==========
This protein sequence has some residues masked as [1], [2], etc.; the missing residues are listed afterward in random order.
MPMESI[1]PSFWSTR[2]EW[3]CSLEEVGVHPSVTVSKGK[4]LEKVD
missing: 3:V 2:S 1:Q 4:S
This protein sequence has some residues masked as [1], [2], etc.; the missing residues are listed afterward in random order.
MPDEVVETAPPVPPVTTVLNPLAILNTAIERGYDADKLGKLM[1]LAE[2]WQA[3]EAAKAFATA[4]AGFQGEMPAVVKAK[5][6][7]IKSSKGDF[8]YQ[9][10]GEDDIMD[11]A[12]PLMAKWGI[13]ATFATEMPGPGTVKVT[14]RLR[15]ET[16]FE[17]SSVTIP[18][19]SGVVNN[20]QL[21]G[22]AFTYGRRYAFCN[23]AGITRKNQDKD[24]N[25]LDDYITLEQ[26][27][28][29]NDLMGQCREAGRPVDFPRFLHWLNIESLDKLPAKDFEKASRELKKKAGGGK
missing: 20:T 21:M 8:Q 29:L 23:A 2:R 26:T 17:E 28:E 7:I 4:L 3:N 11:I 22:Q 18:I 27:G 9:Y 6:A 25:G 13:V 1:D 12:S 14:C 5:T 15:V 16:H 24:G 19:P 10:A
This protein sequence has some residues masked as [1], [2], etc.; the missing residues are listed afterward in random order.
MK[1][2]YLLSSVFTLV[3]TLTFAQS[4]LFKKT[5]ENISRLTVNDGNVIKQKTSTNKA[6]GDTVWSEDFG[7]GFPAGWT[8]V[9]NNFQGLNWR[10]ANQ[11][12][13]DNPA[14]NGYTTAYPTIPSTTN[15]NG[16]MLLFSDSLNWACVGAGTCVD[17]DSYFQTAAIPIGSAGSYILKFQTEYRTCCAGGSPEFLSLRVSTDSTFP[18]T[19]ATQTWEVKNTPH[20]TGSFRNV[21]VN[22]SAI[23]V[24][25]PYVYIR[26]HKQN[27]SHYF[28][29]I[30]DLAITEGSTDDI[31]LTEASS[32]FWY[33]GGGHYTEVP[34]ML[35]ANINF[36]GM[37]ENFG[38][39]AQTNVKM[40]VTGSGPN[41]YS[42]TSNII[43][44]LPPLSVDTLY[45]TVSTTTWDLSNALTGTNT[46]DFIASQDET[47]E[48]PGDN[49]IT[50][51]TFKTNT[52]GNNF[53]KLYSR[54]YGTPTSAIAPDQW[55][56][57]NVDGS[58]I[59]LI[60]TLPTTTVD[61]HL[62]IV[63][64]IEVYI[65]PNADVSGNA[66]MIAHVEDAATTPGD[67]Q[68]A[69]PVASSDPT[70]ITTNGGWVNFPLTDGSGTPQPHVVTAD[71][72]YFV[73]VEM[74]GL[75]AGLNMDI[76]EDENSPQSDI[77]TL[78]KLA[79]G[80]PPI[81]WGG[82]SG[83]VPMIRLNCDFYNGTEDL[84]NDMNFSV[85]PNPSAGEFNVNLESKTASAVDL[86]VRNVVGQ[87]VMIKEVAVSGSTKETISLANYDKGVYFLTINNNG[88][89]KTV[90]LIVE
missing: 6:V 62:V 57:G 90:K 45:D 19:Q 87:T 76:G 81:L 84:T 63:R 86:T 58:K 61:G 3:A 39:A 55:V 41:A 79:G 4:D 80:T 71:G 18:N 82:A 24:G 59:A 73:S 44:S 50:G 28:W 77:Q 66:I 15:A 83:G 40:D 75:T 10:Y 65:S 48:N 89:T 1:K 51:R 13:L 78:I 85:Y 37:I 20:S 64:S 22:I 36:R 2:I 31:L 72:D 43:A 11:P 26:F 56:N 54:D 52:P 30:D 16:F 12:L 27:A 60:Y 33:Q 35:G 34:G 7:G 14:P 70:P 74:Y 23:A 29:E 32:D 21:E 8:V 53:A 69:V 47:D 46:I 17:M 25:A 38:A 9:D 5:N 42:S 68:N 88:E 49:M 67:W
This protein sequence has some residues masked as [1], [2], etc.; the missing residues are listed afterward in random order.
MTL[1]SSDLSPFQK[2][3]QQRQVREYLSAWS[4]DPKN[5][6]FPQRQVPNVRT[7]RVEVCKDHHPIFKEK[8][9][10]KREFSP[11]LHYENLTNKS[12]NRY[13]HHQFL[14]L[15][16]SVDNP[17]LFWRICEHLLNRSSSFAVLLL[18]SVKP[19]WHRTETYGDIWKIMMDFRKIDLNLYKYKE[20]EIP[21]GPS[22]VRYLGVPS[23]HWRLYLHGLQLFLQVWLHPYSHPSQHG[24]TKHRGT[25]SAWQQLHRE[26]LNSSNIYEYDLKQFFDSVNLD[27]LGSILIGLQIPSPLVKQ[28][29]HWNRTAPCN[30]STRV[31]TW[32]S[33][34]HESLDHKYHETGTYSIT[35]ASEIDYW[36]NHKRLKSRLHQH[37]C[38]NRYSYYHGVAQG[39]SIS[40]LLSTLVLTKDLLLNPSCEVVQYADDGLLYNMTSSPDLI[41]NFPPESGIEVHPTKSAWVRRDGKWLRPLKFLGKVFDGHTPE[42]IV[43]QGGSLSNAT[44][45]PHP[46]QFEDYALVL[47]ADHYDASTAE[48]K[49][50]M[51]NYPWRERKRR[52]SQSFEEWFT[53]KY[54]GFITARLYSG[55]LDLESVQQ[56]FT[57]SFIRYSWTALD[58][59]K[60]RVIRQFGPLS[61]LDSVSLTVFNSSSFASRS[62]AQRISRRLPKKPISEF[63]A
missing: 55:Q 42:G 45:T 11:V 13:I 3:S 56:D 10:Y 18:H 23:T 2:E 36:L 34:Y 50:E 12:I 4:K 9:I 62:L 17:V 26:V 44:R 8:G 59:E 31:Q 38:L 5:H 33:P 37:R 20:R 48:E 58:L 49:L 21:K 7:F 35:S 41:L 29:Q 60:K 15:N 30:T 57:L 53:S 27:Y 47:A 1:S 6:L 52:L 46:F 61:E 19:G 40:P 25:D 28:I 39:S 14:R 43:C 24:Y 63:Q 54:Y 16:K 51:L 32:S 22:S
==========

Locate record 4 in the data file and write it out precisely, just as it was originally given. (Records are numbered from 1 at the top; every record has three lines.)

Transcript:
This protein sequence has some residues masked as [1], [2], etc.; the missing residues are listed afterward in random order.
MTL[1]SSDLSPFQK[2][3]QQRQVREYLSAWS[4]DPKN[5][6]FPQRQVPNVRT[7]RVEVCKDHHPIFKEK[8][9][10]KREFSP[11]LHYENLTNKS[12]NRY[13]HHQFL[14]L[15][16]SVDNP[17]LFWRICEHLLNRSSSFAVLLL[18]SVKP[19]WHRTETYGDIWKIMMDFRKIDLNLYKYKE[20]EIP[21]GPS[22]VRYLGVPS[23]HWRLYLHGLQLFLQVWLHPYSHPSQHG[24]TKHRGT[25]SAWQQLHRE[26]LNSSNIYEYDLKQFFDSVNLD[27]LGSILIGLQIPSPLVKQ[28][29]HWNRTAPCN[30]STRV[31]TW[32]S[33][34]HESLDHKYHETGTYSIT[35]ASEIDYW[36]NHKRLKSRLHQH[37]C[38]NRYSYYHGVAQG[39]SIS[40]LLSTLVLTKDLLLNPSCEVVQYADDGLLYNMTSSPDLI[41]NFPPESGIEVHPTKSAWVRRDGKWLRPLKFLGKVFDGHTPE[42]IV[43]QGGSLSNAT[44][45]PHP[46]QFEDYALVL[47]ADHYDASTAE[48]K[49][50]M[51]NYPWRERKRR[52]SQSFEEWFT[53]KY[54]GFITARLYSG[55]LDLESVQQ[56]FT[57]SFIRYSWTALD[58][59]K[60]RVIRQFGPLS[61]LDSVSLTVFNSSSFASRS[62]AQRISRRLPKKPISEF[63]A
missing: 55:Q 42:G 45:T 11:V 13:I 3:S 56:D 10:Y 18:H 23:T 2:E 36:L 34:Y 50:E 12:I 4:K 9:I 62:L 17:V 26:V 44:R 8:G 59:E 31:Q 38:L 5:H 33:P 37:R 20:R 48:E 58:L 49:L 21:K 7:F 35:S 41:L 29:Q 60:K 15:N 30:T 57:L 53:S 27:Y 47:A 1:S 6:L 52:L 46:F 61:E 19:G 40:P 25:D 28:I 39:S 14:R 43:C 24:Y 63:Q 54:Y 16:K 51:L 32:S 22:S